Kroger and Albertsons say they need to merge to compete with Walmart. Claire Kelloway argues that what they really want is Walmart’s monopsony power, and permitting mergers on these grounds will only harm suppliers, workers, and consumers.
In new research, Sabien Dobbelaere, Grace McCormack, Daniel Prinz, and Sándor Sóvágó find that mergers negatively impact labor market outcomes. Mergers result in job losses, and the earnings of workers who lose their jobs don’t recover for several years on average. The authors find these negative consequences are more likely attributable to the restructuring of labor forces than subsequent firm market power.
Do labor markets in Europe or the United States and Canada experience more monopsony power? In a new paper published in the University of Chicago Law Review, Satoshi Araki, Andrea Bassanini, Andrew Green, Luca Marcolin, and Cristina Volpin provide comparisons of monopsony power between the two regions, documenting similar levels of concentration across labor markets despite generally stronger protections in Europe. They also discuss the effects of such concentration on employment and wages, ending with potential regulatory reforms to address these issues.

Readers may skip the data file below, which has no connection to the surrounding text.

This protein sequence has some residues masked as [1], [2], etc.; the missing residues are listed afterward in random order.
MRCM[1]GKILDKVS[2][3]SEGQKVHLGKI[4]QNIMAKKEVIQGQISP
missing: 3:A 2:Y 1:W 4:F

Much of the conversation of the proposed Kroger-Albertsons merger has focused on the risks to consumers. However, the merger also poses serious implications for the grocers’ upstream suppliers, particularly smaller regional firms.
Due to a change in how the FDIC resolves failed banks, uninsured deposits have become de facto insured. Not only is this dangerous for risk in the banking system, it is not what Congress intends the FDIC to do, writes Michael Ohlrogge.
Former special assistant to the president for technology and competition policy Tim Wu responds to the November 27 letter signed by former chief economists at the Federal Trade Commission and Justice Department Antitrust Division calling for a separation of the legal and economic analysis in the draft Merger Guidelines.
ProMarket is dedicated to discussing how competition tends to be subverted by special interests.
The posts represent the opinions of their writers, not necessarily those of the University of Chicago, the Booth School of Business, or its faculty.
For more information, please visit ProMarket Policy.